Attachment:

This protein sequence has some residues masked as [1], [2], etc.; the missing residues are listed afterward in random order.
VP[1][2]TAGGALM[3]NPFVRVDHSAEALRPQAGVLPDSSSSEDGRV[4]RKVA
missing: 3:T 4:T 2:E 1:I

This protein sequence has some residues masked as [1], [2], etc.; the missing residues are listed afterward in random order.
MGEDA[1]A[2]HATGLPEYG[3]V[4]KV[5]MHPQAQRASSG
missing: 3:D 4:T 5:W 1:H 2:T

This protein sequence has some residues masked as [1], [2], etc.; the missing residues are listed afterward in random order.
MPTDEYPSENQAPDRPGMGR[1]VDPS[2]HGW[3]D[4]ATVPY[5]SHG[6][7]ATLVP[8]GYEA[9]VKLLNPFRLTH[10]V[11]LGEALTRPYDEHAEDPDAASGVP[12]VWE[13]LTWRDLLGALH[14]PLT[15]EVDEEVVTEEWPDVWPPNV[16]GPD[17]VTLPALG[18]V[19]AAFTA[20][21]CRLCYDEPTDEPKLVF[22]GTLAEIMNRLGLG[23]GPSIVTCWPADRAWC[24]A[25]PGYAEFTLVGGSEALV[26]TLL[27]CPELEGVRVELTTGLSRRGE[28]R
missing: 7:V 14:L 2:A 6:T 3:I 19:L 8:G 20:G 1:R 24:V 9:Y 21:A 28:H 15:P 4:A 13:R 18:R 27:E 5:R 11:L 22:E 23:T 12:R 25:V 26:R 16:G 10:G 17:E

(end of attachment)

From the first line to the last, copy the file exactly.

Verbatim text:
This protein sequence has some residues masked as [1], [2], etc.; the missing residues are listed afterward in random order.
VP[1][2]TAGGALM[3]NPFVRVDHSAEALRPQAGVLPDSSSSEDGRV[4]RKVA
missing: 3:T 4:T 2:E 1:I

This protein sequence has some residues masked as [1], [2], etc.; the missing residues are listed afterward in random order.
MGEDA[1]A[2]HATGLPEYG[3]V[4]KV[5]MHPQAQRASSG
missing: 3:D 4:T 5:W 1:H 2:T

This protein sequence has some residues masked as [1], [2], etc.; the missing residues are listed afterward in random order.
MPTDEYPSENQAPDRPGMGR[1]VDPS[2]HGW[3]D[4]ATVPY[5]SHG[6][7]ATLVP[8]GYEA[9]VKLLNPFRLTH[10]V[11]LGEALTRPYDEHAEDPDAASGVP[12]VWE[13]LTWRDLLGALH[14]PLT[15]EVDEEVVTEEWPDVWPPNV[16]GPD[17]VTLPALG[18]V[19]AAFTA[20][21]CRLCYDEPTDEPKLVF[22]GTLAEIMNRLGLG[23]GPSIVTCWPADRAWC[24]A[25]PGYAEFTLVGGSEALV[26]TLL[27]CPELEGVRVELTTGLSRRGE[28]R
missing: 7:V 14:L 2:A 6:T 3:I 19:L 8:G 20:G 1:R 24:V 9:Y 21:A 28:H 15:P 4:A 13:R 18:R 27:E 5:R 11:L 22:E 23:T 12:R 25:V 26:R 16:G 10:G 17:E